As the country seeks future ways to diversify the economy, given falling oil prices, what do you think Kuwait must do to expand and diversify its economy?
Everyone agrees that we must move away from the oil sector and focus on other segments. Everyone understands that diversification is now a necessity. We have sixteen consecutive years of budget surplus. Sixty percent of the Kuwaiti population is under the age of twenty-five. Kuwait, per capita, has the most high-level graduates in the Gulf. We have the surplus, youth, and education. These elements can boost Kuwait in the right direction for diversifying the economy. It is easy to start building on these advantages.
Everyone believes that oil will not continue to support the economy. The youth are passionate about their future and have a clear vision of the future: we need to diversify.
Do you perceive a strong will from the younger population to move into the private sector, or do you still think the public sector is too appealing?
Unfortunately it is too appealing. They are getting good benefits and stability.
Do you think that this will change in the coming years, that they will have to shift away from the public sector?
Not only the government but the private sector should also give incentives for people to want to work in the private sector. But this happen based on the economic environment. If the economic environment is good, the companies will do well and they will attract people. They will offer incentives to them, good packages, similar to what happened in the beginning of the 2000s until 2008.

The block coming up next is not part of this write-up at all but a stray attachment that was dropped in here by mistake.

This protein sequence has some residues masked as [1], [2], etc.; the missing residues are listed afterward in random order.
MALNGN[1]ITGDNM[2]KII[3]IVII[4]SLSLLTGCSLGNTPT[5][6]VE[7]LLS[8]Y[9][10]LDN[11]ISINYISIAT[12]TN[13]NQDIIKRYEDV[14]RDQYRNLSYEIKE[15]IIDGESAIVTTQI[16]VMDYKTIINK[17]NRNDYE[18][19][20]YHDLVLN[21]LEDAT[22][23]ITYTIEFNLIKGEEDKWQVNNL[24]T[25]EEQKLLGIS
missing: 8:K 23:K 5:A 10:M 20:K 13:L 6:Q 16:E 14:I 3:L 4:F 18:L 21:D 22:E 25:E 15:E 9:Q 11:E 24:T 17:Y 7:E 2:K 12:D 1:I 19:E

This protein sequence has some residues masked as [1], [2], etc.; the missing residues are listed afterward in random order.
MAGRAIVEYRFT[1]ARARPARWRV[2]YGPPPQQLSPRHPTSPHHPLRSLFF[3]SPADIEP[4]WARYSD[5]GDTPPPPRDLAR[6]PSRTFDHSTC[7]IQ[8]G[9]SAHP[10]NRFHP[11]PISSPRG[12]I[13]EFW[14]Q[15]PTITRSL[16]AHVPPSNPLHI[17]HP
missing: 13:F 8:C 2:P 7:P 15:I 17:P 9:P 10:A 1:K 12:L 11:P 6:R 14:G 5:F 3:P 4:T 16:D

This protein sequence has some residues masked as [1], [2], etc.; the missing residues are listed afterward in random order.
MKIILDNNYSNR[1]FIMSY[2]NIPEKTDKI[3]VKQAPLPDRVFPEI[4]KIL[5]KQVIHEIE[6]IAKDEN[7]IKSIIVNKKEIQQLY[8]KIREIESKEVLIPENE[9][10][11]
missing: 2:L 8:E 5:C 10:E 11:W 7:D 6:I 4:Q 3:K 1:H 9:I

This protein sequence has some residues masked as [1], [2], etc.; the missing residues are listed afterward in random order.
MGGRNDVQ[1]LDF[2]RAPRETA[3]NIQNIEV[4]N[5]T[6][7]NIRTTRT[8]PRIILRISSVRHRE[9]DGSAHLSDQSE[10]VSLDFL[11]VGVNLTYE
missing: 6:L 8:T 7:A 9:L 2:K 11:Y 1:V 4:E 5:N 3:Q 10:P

What role do you think the private sector will have in the near future and how can foreign companies help the private sector to function more efficiently?
As the private sector has a strong influence on the economy and has to be its main player, it needs to be encouraged to do well and boost this needed diversification of the economy. Considering Kuwait began as a merchant economy at the start of the nineteenth century, trade with foreigners goes back a long way so we have experience in dealing with foreign companies. It is important that foreign companies transfer their expertise, technology, and know-how.
How do you see the entrepreneurial environment in Kuwait?
It is fantastic. All Kuwaitis have expertise in trade and how to start and run a business. All families are encouraging their kids to start new businesses. The new generation is happy running their own businesses. Entrepreneurs are working alone without any support and that should be addressed. The big difference here in Kuwait is in the passion Kuwaitis have to start their own businesses.
Al-Riyada was founded in the midst of the recession and is now in its seventh year, with operations in other countries in the GCC [Gulf Cooperation Council] and the MENA [Middle East and North Africa] region. What is your current strategy or philosophy for growth?
Investing in our success, focusing on our experience; that is our ongoing strategy. We started with small projects and now we have ended up with good-sized projects. We need to develop our experience even more and focus on bigger projects.